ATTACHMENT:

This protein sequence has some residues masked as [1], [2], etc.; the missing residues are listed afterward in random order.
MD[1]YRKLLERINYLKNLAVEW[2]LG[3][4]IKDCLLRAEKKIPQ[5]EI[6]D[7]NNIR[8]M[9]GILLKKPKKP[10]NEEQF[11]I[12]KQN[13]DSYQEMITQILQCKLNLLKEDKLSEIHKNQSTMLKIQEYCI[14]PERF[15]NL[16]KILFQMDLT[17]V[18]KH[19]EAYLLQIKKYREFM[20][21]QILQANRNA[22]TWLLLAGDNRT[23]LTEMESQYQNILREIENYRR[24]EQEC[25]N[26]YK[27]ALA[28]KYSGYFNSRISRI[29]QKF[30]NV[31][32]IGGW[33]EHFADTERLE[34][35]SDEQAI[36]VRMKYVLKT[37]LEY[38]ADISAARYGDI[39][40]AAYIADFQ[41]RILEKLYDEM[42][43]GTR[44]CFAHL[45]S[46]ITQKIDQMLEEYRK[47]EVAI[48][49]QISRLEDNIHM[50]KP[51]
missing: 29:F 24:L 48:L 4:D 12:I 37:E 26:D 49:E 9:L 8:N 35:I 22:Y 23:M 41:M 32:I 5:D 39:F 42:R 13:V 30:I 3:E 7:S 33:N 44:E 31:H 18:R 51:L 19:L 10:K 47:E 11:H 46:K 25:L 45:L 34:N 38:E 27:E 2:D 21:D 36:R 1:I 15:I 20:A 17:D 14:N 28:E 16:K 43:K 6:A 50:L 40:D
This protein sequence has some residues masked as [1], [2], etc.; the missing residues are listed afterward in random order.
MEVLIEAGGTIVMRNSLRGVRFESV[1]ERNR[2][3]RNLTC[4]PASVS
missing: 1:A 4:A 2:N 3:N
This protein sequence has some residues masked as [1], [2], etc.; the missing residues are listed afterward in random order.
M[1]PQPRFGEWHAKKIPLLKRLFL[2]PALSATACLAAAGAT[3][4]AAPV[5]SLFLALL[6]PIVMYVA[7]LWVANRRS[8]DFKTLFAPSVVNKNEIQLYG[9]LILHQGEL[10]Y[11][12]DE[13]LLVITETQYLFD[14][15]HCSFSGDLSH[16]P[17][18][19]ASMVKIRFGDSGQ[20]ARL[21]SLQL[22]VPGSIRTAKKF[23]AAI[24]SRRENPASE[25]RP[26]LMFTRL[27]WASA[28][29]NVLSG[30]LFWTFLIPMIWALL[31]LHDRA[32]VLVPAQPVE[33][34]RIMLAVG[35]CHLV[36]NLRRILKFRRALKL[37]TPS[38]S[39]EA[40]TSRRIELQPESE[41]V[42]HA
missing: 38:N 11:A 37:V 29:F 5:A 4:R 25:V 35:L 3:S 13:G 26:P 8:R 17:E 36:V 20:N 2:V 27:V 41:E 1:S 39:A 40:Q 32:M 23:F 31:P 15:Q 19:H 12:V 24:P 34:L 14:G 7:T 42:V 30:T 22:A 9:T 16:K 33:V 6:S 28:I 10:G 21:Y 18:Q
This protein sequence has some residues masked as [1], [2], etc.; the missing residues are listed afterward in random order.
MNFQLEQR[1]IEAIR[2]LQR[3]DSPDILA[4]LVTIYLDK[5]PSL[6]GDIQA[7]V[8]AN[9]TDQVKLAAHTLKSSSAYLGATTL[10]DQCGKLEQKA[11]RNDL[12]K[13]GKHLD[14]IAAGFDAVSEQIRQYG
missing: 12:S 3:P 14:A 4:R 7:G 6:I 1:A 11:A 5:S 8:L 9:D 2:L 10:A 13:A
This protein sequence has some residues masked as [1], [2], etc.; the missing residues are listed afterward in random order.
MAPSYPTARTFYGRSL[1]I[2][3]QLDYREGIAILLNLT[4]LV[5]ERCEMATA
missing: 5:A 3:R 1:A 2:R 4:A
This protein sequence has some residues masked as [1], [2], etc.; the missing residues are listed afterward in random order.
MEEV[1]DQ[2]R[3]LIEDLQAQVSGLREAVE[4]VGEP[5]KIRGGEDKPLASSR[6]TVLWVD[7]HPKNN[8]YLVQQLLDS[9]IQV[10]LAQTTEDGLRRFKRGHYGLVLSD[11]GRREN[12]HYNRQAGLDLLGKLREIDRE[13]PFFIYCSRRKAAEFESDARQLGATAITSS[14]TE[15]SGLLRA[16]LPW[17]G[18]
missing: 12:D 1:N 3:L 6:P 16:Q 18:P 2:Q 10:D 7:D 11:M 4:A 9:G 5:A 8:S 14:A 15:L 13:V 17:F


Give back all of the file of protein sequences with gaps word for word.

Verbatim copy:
This protein sequence has some residues masked as [1], [2], etc.; the missing residues are listed afterward in random order.
MD[1]YRKLLERINYLKNLAVEW[2]LG[3][4]IKDCLLRAEKKIPQ[5]EI[6]D[7]NNIR[8]M[9]GILLKKPKKP[10]NEEQF[11]I[12]KQN[13]DSYQEMITQILQCKLNLLKEDKLSEIHKNQSTMLKIQEYCI[14]PERF[15]NL[16]KILFQMDLT[17]V[18]KH[19]EAYLLQIKKYREFM[20][21]QILQANRNA[22]TWLLLAGDNRT[23]LTEMESQYQNILREIENYRR[24]EQEC[25]N[26]YK[27]ALA[28]KYSGYFNSRISRI[29]QKF[30]NV[31][32]IGGW[33]EHFADTERLE[34][35]SDEQAI[36]VRMKYVLKT[37]LEY[38]ADISAARYGDI[39][40]AAYIADFQ[41]RILEKLYDEM[42][43]GTR[44]CFAHL[45]S[46]ITQKIDQMLEEYRK[47]EVAI[48][49]QISRLEDNIHM[50]KP[51]
missing: 29:F 24:L 48:L 4:D 12:I 37:E 26:D 49:E 9:L 8:N 35:I 22:Y 23:M 41:M 32:I 5:D 39:F 42:R 13:V 30:I 3:E 7:S 33:N 44:E 31:H 18:R 51:L 19:L 10:K 47:E 11:H 46:K 25:L 45:L 34:N 38:E 27:E 2:D 21:D 36:R 1:I 15:I 20:A 17:D 14:N 28:E 16:K 43:K 6:A 50:L 40:D
This protein sequence has some residues masked as [1], [2], etc.; the missing residues are listed afterward in random order.
MEVLIEAGGTIVMRNSLRGVRFESV[1]ERNR[2][3]RNLTC[4]PASVS
missing: 1:A 4:A 2:N 3:N
This protein sequence has some residues masked as [1], [2], etc.; the missing residues are listed afterward in random order.
M[1]PQPRFGEWHAKKIPLLKRLFL[2]PALSATACLAAAGAT[3][4]AAPV[5]SLFLALL[6]PIVMYVA[7]LWVANRRS[8]DFKTLFAPSVVNKNEIQLYG[9]LILHQGEL[10]Y[11][12]DE[13]LLVITETQYLFD[14][15]HCSFSGDLSH[16]P[17][18][19]ASMVKIRFGDSGQ[20]ARL[21]SLQL[22]VPGSIRTAKKF[23]AAI[24]SRRENPASE[25]RP[26]LMFTRL[27]WASA[28][29]NVLSG[30]LFWTFLIPMIWALL[31]LHDRA[32]VLVPAQPVE[33][34]RIMLAVG[35]CHLV[36]NLRRILKFRRALKL[37]TPS[38]S[39]EA[40]TSRRIELQPESE[41]V[42]HA
missing: 38:N 11:A 37:V 29:F 5:A 4:R 25:V 35:L 3:S 13:G 26:P 8:R 17:E 36:V 20:N 2:V 27:V 41:E 1:S 39:A 40:Q 32:M 23:F 31:P 15:Q 19:H 12:V 24:P 34:L 14:G 7:T 42:V 30:T 22:A 9:T 16:K 33:V 6:S 28:I 10:G 21:Y 18:Q
This protein sequence has some residues masked as [1], [2], etc.; the missing residues are listed afterward in random order.
MNFQLEQR[1]IEAIR[2]LQR[3]DSPDILA[4]LVTIYLDK[5]PSL[6]GDIQA[7]V[8]AN[9]TDQVKLAAHTLKSSSAYLGATTL[10]DQCGKLEQKA[11]RNDL[12]K[13]GKHLD[14]IAAGFDAVSEQIRQYG
missing: 12:S 3:P 14:A 4:R 7:G 6:I 1:A 11:A 5:S 8:L 9:D 2:L 10:A 13:A
This protein sequence has some residues masked as [1], [2], etc.; the missing residues are listed afterward in random order.
MAPSYPTARTFYGRSL[1]I[2][3]QLDYREGIAILLNLT[4]LV[5]ERCEMATA
missing: 5:A 3:R 1:A 2:R 4:A
This protein sequence has some residues masked as [1], [2], etc.; the missing residues are listed afterward in random order.
MEEV[1]DQ[2]R[3]LIEDLQAQVSGLREAVE[4]VGEP[5]KIRGGEDKPLASSR[6]TVLWVD[7]HPKNN[8]YLVQQLLDS[9]IQV[10]LAQTTEDGLRRFKRGHYGLVLSD[11]GRREN[12]HYNRQAGLDLLGKLREIDRE[13]PFFIYCSRRKAAEFESDARQLGATAITSS[14]TE[15]SGLLRA[16]LPW[17]G[18]
missing: 12:D 1:N 3:L 6:P 16:Q 18:P 2:Q 10:D 7:D 11:M 4:A 9:G 5:A 8:S 14:A 15:L 13:V 17:F